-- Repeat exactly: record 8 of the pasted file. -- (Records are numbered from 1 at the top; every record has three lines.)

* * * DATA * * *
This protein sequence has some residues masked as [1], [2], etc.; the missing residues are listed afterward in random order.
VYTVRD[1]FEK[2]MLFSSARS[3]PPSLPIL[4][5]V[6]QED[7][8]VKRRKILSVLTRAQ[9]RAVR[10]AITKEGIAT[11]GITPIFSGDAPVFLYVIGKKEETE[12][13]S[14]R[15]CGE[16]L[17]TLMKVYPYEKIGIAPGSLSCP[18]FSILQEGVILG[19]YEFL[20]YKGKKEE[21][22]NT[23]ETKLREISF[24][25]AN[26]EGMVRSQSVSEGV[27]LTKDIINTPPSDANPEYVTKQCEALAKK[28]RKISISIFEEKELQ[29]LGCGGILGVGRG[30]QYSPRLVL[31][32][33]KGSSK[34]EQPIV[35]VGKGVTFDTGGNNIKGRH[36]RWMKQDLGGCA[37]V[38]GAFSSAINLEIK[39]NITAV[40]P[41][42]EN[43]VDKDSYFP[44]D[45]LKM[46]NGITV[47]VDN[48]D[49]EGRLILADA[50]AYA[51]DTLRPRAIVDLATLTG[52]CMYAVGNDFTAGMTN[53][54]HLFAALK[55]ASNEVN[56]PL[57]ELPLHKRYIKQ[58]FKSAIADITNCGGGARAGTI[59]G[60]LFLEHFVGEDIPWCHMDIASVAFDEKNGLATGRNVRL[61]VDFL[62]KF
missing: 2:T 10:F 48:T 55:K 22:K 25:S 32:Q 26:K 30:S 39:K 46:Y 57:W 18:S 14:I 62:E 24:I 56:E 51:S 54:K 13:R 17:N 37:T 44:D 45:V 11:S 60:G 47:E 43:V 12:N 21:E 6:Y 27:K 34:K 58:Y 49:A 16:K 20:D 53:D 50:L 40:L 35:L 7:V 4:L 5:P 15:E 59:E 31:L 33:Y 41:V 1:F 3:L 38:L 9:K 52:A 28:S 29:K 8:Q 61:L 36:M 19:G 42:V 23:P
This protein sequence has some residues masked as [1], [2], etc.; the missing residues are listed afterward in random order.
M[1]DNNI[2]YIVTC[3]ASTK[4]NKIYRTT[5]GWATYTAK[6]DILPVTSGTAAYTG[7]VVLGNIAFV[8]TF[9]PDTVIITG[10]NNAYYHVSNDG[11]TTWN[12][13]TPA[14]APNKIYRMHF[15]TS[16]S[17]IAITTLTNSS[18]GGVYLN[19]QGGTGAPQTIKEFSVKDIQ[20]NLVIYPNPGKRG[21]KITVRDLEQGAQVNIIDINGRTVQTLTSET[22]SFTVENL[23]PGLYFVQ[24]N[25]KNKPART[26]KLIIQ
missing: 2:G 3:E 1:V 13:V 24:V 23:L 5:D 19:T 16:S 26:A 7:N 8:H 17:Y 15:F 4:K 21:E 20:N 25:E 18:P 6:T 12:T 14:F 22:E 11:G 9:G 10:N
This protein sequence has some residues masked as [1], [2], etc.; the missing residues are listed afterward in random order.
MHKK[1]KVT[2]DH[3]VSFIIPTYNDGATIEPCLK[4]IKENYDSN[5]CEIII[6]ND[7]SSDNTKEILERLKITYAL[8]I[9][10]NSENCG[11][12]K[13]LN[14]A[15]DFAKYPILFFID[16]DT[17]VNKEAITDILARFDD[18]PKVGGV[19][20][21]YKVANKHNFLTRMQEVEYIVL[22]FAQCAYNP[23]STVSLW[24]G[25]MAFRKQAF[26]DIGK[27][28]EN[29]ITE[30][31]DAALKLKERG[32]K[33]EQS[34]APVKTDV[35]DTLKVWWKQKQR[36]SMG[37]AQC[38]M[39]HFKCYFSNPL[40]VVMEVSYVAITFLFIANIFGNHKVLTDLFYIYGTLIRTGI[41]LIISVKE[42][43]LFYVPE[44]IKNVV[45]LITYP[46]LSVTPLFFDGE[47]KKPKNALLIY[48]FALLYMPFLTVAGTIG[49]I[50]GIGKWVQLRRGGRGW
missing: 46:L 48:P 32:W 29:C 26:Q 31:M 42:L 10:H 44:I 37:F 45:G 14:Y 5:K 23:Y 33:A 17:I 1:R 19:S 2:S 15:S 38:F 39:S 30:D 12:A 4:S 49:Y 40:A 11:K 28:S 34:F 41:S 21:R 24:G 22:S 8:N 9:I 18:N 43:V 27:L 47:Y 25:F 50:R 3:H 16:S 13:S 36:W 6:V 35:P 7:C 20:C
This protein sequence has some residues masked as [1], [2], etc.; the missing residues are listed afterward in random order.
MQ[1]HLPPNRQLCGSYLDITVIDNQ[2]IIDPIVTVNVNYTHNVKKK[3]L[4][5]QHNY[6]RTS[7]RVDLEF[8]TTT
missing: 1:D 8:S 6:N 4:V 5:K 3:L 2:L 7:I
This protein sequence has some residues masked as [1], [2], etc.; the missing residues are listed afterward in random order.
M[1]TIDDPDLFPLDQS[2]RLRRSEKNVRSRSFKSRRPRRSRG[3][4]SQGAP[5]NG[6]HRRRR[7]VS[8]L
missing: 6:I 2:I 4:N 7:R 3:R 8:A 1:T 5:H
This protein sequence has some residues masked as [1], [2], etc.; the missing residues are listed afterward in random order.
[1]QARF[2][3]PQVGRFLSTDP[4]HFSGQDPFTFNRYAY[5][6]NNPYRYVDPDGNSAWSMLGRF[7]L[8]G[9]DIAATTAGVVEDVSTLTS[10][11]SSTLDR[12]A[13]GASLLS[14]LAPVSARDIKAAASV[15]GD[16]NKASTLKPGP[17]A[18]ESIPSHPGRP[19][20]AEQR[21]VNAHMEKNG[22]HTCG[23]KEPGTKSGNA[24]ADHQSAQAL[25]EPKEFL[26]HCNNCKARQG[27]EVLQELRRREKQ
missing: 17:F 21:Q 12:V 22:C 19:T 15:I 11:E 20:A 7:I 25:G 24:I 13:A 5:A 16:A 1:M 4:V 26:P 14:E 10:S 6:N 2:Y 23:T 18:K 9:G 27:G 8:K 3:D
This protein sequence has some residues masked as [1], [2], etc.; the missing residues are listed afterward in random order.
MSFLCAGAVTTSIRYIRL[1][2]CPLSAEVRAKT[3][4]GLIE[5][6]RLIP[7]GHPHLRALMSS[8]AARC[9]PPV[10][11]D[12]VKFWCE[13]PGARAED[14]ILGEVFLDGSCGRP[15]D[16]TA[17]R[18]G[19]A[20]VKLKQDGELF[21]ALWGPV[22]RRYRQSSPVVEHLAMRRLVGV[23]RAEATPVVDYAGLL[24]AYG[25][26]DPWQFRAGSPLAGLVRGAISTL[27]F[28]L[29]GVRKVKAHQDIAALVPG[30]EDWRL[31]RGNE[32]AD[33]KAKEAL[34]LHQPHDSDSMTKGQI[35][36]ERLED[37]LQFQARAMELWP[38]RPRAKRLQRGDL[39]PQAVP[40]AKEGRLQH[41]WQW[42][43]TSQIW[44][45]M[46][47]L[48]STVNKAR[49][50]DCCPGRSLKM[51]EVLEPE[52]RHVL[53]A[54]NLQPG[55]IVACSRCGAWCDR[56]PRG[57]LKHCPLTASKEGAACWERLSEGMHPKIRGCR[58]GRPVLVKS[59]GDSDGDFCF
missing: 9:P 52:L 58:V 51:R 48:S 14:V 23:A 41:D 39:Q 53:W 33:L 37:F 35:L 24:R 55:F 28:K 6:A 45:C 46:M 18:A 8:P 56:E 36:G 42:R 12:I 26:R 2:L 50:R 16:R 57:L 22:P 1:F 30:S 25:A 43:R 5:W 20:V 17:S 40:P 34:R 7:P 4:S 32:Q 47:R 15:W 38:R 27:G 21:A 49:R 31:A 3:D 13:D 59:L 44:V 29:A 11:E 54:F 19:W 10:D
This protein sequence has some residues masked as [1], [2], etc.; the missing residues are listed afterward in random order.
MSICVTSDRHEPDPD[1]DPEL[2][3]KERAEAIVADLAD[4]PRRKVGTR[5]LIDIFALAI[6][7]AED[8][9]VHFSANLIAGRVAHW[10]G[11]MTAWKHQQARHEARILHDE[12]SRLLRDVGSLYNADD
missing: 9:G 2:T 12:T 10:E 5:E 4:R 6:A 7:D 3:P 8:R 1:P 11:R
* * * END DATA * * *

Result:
This protein sequence has some residues masked as [1], [2], etc.; the missing residues are listed afterward in random order.
MSICVTSDRHEPDPD[1]DPEL[2][3]KERAEAIVADLAD[4]PRRKVGTR[5]LIDIFALAI[6][7]AED[8][9]VHFSANLIAGRVAHW[10]G[11]MTAWKHQQARHEARILHDE[12]SRLLRDVGSLYNADD
missing: 9:G 2:T 12:T 10:E 5:E 4:R 6:A 7:D 3:P 8:R 1:P 11:R